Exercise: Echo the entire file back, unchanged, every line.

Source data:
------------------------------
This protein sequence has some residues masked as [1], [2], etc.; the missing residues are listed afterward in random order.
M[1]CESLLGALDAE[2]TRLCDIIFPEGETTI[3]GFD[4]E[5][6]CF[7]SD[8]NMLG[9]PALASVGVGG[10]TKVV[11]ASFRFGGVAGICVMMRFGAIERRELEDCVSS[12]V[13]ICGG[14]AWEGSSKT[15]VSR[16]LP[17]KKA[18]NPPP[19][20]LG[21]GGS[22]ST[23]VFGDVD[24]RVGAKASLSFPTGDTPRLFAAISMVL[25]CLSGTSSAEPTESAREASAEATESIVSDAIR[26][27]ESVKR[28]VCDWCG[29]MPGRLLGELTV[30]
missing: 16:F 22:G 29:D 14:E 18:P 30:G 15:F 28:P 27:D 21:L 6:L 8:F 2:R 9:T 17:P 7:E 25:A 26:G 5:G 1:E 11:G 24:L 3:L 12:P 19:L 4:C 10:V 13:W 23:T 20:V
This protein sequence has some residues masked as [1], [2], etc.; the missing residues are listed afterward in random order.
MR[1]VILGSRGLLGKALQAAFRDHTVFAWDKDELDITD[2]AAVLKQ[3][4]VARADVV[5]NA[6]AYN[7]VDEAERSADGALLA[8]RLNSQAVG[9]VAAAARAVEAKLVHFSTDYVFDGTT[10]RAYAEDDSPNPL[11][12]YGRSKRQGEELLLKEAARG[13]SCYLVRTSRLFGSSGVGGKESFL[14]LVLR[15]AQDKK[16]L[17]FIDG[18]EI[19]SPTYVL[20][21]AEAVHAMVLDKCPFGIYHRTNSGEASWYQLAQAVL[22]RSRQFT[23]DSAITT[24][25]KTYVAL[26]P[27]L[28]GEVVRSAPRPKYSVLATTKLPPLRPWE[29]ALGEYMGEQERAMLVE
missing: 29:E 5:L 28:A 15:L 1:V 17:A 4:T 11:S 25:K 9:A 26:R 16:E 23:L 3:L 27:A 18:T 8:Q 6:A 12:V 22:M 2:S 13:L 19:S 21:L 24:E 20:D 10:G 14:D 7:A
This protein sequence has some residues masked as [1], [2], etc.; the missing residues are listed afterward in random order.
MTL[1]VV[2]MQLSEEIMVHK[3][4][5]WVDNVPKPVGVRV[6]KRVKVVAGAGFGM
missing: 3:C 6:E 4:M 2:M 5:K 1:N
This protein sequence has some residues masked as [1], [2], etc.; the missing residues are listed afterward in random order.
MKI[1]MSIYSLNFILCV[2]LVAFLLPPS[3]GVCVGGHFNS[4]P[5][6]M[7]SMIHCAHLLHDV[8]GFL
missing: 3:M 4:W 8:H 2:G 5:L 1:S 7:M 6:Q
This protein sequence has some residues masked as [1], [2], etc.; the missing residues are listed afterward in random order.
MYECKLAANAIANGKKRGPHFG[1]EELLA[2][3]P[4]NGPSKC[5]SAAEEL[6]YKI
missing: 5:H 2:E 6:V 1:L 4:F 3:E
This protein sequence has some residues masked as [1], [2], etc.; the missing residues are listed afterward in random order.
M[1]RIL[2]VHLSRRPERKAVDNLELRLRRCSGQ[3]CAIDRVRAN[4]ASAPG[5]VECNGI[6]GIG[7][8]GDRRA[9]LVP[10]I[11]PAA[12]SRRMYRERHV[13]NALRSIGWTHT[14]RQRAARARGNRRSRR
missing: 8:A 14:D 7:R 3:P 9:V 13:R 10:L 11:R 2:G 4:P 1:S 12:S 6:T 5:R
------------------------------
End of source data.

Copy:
This protein sequence has some residues masked as [1], [2], etc.; the missing residues are listed afterward in random order.
M[1]CESLLGALDAE[2]TRLCDIIFPEGETTI[3]GFD[4]E[5][6]CF[7]SD[8]NMLG[9]PALASVGVGG[10]TKVV[11]ASFRFGGVAGICVMMRFGAIERRELEDCVSS[12]V[13]ICGG[14]AWEGSSKT[15]VSR[16]LP[17]KKA[18]NPPP[19][20]LG[21]GGS[22]ST[23]VFGDVD[24]RVGAKASLSFPTGDTPRLFAAISMVL[25]CLSGTSSAEPTESAREASAEATESIVSDAIR[26][27]ESVKR[28]VCDWCG[29]MPGRLLGELTV[30]
missing: 16:F 22:G 29:D 14:E 18:P 30:G 15:F 28:P 27:D 21:L 6:L 8:F 2:R 9:T 17:P 7:E 25:A 26:G 5:G 1:E 11:G 24:L 3:L 12:P 19:L 4:C 10:V 13:W 23:T 20:V
This protein sequence has some residues masked as [1], [2], etc.; the missing residues are listed afterward in random order.
MR[1]VILGSRGLLGKALQAAFRDHTVFAWDKDELDITD[2]AAVLKQ[3][4]VARADVV[5]NA[6]AYN[7]VDEAERSADGALLA[8]RLNSQAVG[9]VAAAARAVEAKLVHFSTDYVFDGTT[10]RAYAEDDSPNPL[11][12]YGRSKRQGEELLLKEAARG[13]SCYLVRTSRLFGSSGVGGKESFL[14]LVLR[15]AQDKK[16]L[17]FIDG[18]EI[19]SPTYVL[20][21]AEAVHAMVLDKCPFGIYHRTNSGEASWYQLAQAVL[22]RSRQFT[23]DSAITT[24][25]KTYVAL[26]P[27]L[28]GEVVRSAPRPKYSVLATTKLPPLRPWE[29]ALGEYMGEQERAMLVE
missing: 29:E 5:L 28:A 15:L 1:V 17:A 4:T 11:S 25:K 9:A 26:R 16:E 23:L 3:L 27:A 18:T 8:Q 6:A 12:V 22:M 2:S 13:L 19:S 21:L 24:E 20:D 10:G 14:D 7:A
This protein sequence has some residues masked as [1], [2], etc.; the missing residues are listed afterward in random order.
MTL[1]VV[2]MQLSEEIMVHK[3][4][5]WVDNVPKPVGVRV[6]KRVKVVAGAGFGM
missing: 3:C 6:E 4:M 2:M 5:K 1:N
This protein sequence has some residues masked as [1], [2], etc.; the missing residues are listed afterward in random order.
MKI[1]MSIYSLNFILCV[2]LVAFLLPPS[3]GVCVGGHFNS[4]P[5][6]M[7]SMIHCAHLLHDV[8]GFL
missing: 3:M 4:W 8:H 2:G 5:L 1:S 7:M 6:Q
This protein sequence has some residues masked as [1], [2], etc.; the missing residues are listed afterward in random order.
MYECKLAANAIANGKKRGPHFG[1]EELLA[2][3]P[4]NGPSKC[5]SAAEEL[6]YKI
missing: 5:H 2:E 6:V 1:L 4:F 3:E
This protein sequence has some residues masked as [1], [2], etc.; the missing residues are listed afterward in random order.
M[1]RIL[2]VHLSRRPERKAVDNLELRLRRCSGQ[3]CAIDRVRAN[4]ASAPG[5]VECNGI[6]GIG[7][8]GDRRA[9]LVP[10]I[11]PAA[12]SRRMYRERHV[13]NALRSIGWTHT[14]RQRAARARGNRRSRR
missing: 8:A 14:D 7:R 3:P 9:V 13:R 10:L 11:R 2:G 4:P 1:S 12:S 6:T 5:R